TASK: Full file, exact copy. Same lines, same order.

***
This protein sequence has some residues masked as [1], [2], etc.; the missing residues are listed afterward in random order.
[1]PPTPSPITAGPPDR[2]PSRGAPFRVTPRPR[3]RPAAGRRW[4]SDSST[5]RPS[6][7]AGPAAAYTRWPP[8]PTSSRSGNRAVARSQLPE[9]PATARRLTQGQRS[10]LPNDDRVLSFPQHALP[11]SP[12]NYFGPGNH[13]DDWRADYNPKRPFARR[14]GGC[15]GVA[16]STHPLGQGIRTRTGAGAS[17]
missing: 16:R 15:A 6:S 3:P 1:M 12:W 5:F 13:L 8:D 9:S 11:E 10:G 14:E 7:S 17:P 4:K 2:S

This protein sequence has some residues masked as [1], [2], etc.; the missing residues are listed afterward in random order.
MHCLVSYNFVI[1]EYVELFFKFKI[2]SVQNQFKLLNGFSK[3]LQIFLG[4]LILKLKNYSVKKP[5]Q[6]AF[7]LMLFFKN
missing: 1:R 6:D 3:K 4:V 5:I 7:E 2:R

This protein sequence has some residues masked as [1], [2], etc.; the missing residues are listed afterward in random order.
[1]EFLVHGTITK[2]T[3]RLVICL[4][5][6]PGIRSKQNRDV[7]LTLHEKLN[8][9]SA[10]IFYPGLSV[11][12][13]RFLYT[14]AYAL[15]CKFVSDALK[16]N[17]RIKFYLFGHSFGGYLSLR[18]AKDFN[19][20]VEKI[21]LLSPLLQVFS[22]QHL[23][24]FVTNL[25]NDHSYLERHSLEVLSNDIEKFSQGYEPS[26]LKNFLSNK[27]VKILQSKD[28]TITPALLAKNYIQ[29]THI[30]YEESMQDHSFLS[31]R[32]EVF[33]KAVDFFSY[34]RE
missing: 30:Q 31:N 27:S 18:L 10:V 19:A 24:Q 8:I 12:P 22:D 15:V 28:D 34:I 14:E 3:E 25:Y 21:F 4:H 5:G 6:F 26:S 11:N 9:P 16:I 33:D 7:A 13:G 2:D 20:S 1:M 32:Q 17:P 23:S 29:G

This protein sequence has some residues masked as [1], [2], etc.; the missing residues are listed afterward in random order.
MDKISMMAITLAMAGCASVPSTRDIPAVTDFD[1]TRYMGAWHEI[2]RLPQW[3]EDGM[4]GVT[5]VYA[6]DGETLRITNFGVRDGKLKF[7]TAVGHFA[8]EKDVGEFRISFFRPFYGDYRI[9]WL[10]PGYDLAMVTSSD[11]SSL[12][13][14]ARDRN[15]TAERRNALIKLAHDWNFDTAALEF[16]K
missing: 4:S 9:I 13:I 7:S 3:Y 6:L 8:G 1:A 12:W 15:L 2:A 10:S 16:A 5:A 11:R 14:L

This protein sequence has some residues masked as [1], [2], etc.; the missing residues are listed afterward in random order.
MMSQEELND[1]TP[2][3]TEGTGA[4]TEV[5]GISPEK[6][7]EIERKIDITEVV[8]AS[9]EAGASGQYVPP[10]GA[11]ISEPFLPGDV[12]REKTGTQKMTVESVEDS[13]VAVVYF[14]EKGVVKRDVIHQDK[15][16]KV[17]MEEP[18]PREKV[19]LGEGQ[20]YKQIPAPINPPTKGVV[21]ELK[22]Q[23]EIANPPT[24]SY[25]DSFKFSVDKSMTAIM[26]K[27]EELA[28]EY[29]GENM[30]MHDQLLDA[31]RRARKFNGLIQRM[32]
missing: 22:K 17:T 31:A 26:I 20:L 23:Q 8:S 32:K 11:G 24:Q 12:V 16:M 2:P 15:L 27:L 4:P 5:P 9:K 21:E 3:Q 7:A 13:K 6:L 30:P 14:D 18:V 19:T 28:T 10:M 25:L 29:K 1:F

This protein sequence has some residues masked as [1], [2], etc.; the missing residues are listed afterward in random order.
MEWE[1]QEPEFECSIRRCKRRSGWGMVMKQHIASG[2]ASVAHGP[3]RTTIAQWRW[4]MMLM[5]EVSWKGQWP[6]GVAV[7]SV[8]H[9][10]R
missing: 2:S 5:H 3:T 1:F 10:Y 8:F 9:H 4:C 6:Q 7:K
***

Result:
This protein sequence has some residues masked as [1], [2], etc.; the missing residues are listed afterward in random order.
[1]PPTPSPITAGPPDR[2]PSRGAPFRVTPRPR[3]RPAAGRRW[4]SDSST[5]RPS[6][7]AGPAAAYTRWPP[8]PTSSRSGNRAVARSQLPE[9]PATARRLTQGQRS[10]LPNDDRVLSFPQHALP[11]SP[12]NYFGPGNH[13]DDWRADYNPKRPFARR[14]GGC[15]GVA[16]STHPLGQGIRTRTGAGAS[17]
missing: 16:R 15:A 6:S 3:P 1:M 12:W 5:F 13:L 8:D 9:S 11:E 10:G 14:E 7:S 17:P 4:K 2:S

This protein sequence has some residues masked as [1], [2], etc.; the missing residues are listed afterward in random order.
MHCLVSYNFVI[1]EYVELFFKFKI[2]SVQNQFKLLNGFSK[3]LQIFLG[4]LILKLKNYSVKKP[5]Q[6]AF[7]LMLFFKN
missing: 1:R 6:D 3:K 4:V 5:I 7:E 2:R

This protein sequence has some residues masked as [1], [2], etc.; the missing residues are listed afterward in random order.
[1]EFLVHGTITK[2]T[3]RLVICL[4][5][6]PGIRSKQNRDV[7]LTLHEKLN[8][9]SA[10]IFYPGLSV[11][12][13]RFLYT[14]AYAL[15]CKFVSDALK[16]N[17]RIKFYLFGHSFGGYLSLR[18]AKDFN[19][20]VEKI[21]LLSPLLQVFS[22]QHL[23][24]FVTNL[25]NDHSYLERHSLEVLSNDIEKFSQGYEPS[26]LKNFLSNK[27]VKILQSKD[28]TITPALLAKNYIQ[29]THI[30]YEESMQDHSFLS[31]R[32]EVF[33]KAVDFFSY[34]RE
missing: 30:Q 31:N 27:S 18:L 10:V 19:A 24:Q 8:I 12:P 22:D 15:V 28:D 34:I 14:E 3:E 25:Y 21:F 4:H 5:G 6:F 26:S 11:N 9:P 16:I 33:D 7:A 13:G 2:D 20:S 1:M 32:Q 17:P 23:S 29:G

This protein sequence has some residues masked as [1], [2], etc.; the missing residues are listed afterward in random order.
MDKISMMAITLAMAGCASVPSTRDIPAVTDFD[1]TRYMGAWHEI[2]RLPQW[3]EDGM[4]GVT[5]VYA[6]DGETLRITNFGVRDGKLKF[7]TAVGHFA[8]EKDVGEFRISFFRPFYGDYRI[9]WL[10]PGYDLAMVTSSD[11]SSL[12][13][14]ARDRN[15]TAERRNALIKLAHDWNFDTAALEF[16]K
missing: 4:S 9:I 13:I 7:S 3:Y 6:L 8:G 1:A 12:W 15:L 2:A 10:S 16:A 5:A 11:R 14:L

This protein sequence has some residues masked as [1], [2], etc.; the missing residues are listed afterward in random order.
MMSQEELND[1]TP[2][3]TEGTGA[4]TEV[5]GISPEK[6][7]EIERKIDITEVV[8]AS[9]EAGASGQYVPP[10]GA[11]ISEPFLPGDV[12]REKTGTQKMTVESVEDS[13]VAVVYF[14]EKGVVKRDVIHQDK[15][16]KV[17]MEEP[18]PREKV[19]LGEGQ[20]YKQIPAPINPPTKGVV[21]ELK[22]Q[23]EIANPPT[24]SY[25]DSFKFSVDKSMTAIM[26]K[27]EELA[28]EY[29]GENM[30]MHDQLLDA[31]RRARKFNGLIQRM[32]
missing: 22:K 17:T 31:A 26:I 20:L 23:Q 8:S 32:K 11:G 24:Q 12:V 16:M 2:P 15:L 27:L 4:P 5:P 9:K 21:E 3:Q 7:A 13:K 6:L 30:P 14:D 18:V 19:T 28:T 10:M 25:L 29:K 1:F

This protein sequence has some residues masked as [1], [2], etc.; the missing residues are listed afterward in random order.
MEWE[1]QEPEFECSIRRCKRRSGWGMVMKQHIASG[2]ASVAHGP[3]RTTIAQWRW[4]MMLM[5]EVSWKGQWP[6]GVAV[7]SV[8]H[9][10]R
missing: 2:S 5:H 3:T 1:F 10:Y 8:F 9:H 4:C 6:Q 7:K